So many things in life become easier when we plan. Looking after your finances is key to staying in the green and, hopefully, saving money. Budgeting is simple, the real challenge is sticking to your budget! How to set up a budget is something that many people do not plan for, something we just do and I have done by accident before too.
We will provide you with info about budgeting, as well as some steps you can take to create a budget. This is a habit worth developing due to the various improvements it will influence. Budgets are key to helping you grow your credit score over time, faster credit improvements are best left to professionals like Credit Sage, or Lexington Law.
What Is The Point Of Having A Budget?
Without a plan on how to effectively budget every month, you are likely to spend more than expected, and run out of money when you still must pay for things. What if there is an emergency, or an unforeseen event leaves you with a huge bill?
If you do not earn a regular, or set salary, it can be even more difficult to manage your finances. You cannot look at your net salary as your available spending money; you need to compartmentalize your expenses!
Steps To Help You Create A Budget
- Calculate your net income: This is your total pay BEFORE deductions such as tax, retirement annuities, or health insurance. If you have several contracts, or work as a freelancer – take detailed notes of every single customer and/or employer and save them in a file, and digitally.
- Categorize: Make categories to track where you spend your income. First focus on the fixed, monthly expenses such as your mortgage, government service bills, and insurance. Then, add your variables –the expenses that differ month to month such as groceries, entertainment, and gas or transport.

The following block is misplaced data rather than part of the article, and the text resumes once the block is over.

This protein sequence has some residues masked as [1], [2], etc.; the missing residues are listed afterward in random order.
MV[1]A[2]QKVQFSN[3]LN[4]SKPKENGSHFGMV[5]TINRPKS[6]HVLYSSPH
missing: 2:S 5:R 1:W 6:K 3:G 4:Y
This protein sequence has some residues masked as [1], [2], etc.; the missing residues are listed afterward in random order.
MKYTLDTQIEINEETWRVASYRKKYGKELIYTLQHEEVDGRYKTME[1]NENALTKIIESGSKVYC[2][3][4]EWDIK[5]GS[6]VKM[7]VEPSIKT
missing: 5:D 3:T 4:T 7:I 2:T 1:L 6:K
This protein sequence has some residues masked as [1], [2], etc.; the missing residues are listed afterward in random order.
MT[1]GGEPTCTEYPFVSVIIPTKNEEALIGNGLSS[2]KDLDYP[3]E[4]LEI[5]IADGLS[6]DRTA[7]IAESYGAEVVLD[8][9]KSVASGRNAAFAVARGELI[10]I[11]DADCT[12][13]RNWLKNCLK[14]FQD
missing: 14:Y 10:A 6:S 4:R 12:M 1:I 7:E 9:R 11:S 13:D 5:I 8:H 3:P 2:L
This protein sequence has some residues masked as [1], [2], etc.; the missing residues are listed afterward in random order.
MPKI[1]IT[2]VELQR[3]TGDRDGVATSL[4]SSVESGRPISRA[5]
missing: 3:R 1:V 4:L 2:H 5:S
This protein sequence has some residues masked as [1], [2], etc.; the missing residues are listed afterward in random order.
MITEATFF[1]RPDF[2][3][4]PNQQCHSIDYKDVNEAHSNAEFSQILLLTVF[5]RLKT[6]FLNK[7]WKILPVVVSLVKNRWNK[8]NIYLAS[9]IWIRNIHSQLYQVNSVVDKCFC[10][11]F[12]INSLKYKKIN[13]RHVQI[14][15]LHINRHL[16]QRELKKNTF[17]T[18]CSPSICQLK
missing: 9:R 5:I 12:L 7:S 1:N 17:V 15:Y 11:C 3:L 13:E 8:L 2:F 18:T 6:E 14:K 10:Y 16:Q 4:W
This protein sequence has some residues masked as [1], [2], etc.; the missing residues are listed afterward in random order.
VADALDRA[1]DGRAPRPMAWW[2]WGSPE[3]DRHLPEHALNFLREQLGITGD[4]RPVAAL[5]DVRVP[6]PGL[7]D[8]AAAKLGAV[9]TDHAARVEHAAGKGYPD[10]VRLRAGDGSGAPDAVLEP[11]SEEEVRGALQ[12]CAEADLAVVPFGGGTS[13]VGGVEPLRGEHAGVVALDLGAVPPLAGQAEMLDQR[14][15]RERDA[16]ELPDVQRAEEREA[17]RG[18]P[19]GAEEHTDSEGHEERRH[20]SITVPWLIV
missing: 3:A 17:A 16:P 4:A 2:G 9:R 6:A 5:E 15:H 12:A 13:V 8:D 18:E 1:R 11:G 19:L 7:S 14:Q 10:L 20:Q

- Set goals: Be realistic, and make sure you stick to these goals. Decide what you want to save each month, and what your longer-term financial goals are. Once you have done this, you can analyze each category and see where you are spending too much money.
- Cut down: Once you have identified the problem areas, find a way to cut down on your spending, and start working on saving for your future goals.
Long term goals require preparation: Set up emergency funds, pay off any debt owing, start building up a credit report by making timeous payments, and being a reliable debtor.
Where Can I Keep My Budget?
You can use a journal, a folder, or an online app to create a budget – whichever works best for you. Choose a method which allows you to add to your notes and navigate through the categories easily.
There are many techniques you can use to budget properly, and one of the most popular is the 50/30/20 rule. This rule breaks your gross income into three main categories, namely: Needs, Wants, Savings/Debt
- Needs – 50% of your income usually covers your needs. If you can spend less, that is even better. Needs include your rent, car payments, utilities, groceries, sanitary products and cleaning items, education fees, supplies for work.
- Wants – 30% of your income can be used on your wants, although it is advisable to use less than this when possible. “Wants” refers to shopping, vacations, subscriptions and the like.
- Savings or Debt – 20% of your income may go towards savings such as investment accounts, pension funds, education for your children etc. and some of it may be used to pay of debts or invest in your future by using money now including emergency funds, retirement annuities, credit card payments, and saving accounts created for the purpose of e.g., buying an apartment and paying it off over a shorter period.
Review Your Budget
Don’t forget to review your budget regularly as inflation increases, and life continues to change as every day passes. Some months you may be required to spend more on one category, and less on the others.
Budgeting is KEY. You must stick to your budget to save properly! Spend time drawing up a realistic, and detailed budget which you can use every day to record your expenses and savings. Be prepared – have savings and emergency funds available on short-notice in case you come into unforeseeable bills.
What do you think?